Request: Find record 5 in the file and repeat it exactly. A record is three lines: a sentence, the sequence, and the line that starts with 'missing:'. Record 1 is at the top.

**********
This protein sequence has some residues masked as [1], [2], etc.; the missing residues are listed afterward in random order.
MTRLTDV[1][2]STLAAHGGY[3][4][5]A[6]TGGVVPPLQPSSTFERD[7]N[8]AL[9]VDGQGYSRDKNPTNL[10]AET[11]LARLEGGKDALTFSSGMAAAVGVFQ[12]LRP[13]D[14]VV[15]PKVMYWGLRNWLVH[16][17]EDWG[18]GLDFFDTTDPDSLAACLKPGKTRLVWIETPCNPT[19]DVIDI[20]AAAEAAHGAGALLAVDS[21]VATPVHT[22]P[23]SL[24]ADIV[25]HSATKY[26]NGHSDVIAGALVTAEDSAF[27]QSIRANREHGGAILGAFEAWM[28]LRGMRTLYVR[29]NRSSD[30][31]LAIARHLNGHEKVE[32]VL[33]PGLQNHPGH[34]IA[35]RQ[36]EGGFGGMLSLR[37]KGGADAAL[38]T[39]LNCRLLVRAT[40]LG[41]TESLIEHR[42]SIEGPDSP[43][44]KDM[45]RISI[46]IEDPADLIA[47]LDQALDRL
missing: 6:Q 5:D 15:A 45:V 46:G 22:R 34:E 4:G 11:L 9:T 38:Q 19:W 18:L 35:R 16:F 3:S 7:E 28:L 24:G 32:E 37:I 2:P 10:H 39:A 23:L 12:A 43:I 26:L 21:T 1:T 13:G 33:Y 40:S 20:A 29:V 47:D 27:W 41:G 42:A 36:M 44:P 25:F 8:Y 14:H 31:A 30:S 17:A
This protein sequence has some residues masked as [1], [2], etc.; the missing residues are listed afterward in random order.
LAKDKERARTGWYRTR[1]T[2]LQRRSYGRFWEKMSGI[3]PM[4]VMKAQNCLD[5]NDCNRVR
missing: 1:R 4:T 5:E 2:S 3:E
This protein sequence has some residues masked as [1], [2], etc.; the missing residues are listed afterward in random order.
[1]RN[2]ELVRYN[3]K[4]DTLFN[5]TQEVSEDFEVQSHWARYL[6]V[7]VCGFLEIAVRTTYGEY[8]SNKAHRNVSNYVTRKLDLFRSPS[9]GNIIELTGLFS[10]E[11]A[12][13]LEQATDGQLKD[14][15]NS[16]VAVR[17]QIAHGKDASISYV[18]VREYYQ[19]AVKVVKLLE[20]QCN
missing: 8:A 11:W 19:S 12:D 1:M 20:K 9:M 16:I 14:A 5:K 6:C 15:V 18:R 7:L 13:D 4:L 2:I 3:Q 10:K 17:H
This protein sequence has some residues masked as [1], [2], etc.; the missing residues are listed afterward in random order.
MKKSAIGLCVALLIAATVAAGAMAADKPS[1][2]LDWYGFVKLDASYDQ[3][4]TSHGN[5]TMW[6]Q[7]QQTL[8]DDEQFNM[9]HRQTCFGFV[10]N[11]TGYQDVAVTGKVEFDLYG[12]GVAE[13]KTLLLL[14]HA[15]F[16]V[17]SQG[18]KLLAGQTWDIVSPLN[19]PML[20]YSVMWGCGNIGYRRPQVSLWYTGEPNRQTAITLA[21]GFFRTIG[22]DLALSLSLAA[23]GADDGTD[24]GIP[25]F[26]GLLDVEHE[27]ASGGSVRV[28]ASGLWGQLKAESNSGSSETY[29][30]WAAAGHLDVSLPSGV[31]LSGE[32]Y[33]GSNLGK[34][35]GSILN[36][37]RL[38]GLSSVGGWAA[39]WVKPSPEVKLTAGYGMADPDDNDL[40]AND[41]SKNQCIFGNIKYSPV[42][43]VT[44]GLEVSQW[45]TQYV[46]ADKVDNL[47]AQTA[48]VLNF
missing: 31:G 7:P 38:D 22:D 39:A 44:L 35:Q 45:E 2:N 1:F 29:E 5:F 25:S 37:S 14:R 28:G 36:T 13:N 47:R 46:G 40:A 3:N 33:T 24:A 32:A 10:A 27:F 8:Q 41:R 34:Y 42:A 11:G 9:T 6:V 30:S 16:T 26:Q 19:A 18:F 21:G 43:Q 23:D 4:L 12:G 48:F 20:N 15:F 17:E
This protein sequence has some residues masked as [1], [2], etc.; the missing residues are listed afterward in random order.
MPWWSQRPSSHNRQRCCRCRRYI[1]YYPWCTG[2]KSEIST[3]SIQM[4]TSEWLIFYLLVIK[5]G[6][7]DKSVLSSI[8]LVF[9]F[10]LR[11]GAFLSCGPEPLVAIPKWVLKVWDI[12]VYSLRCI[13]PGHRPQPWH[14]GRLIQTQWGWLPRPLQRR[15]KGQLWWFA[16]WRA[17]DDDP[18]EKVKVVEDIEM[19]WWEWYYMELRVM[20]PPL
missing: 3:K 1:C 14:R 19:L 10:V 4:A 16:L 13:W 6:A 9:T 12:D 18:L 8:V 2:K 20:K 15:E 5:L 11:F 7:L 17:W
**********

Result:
This protein sequence has some residues masked as [1], [2], etc.; the missing residues are listed afterward in random order.
MPWWSQRPSSHNRQRCCRCRRYI[1]YYPWCTG[2]KSEIST[3]SIQM[4]TSEWLIFYLLVIK[5]G[6][7]DKSVLSSI[8]LVF[9]F[10]LR[11]GAFLSCGPEPLVAIPKWVLKVWDI[12]VYSLRCI[13]PGHRPQPWH[14]GRLIQTQWGWLPRPLQRR[15]KGQLWWFA[16]WRA[17]DDDP[18]EKVKVVEDIEM[19]WWEWYYMELRVM[20]PPL
missing: 3:K 1:C 14:R 19:L 10:V 4:A 16:L 13:W 6:A 9:T 12:D 18:L 8:V 2:K 20:K 15:E 5:L 11:F 7:L 17:W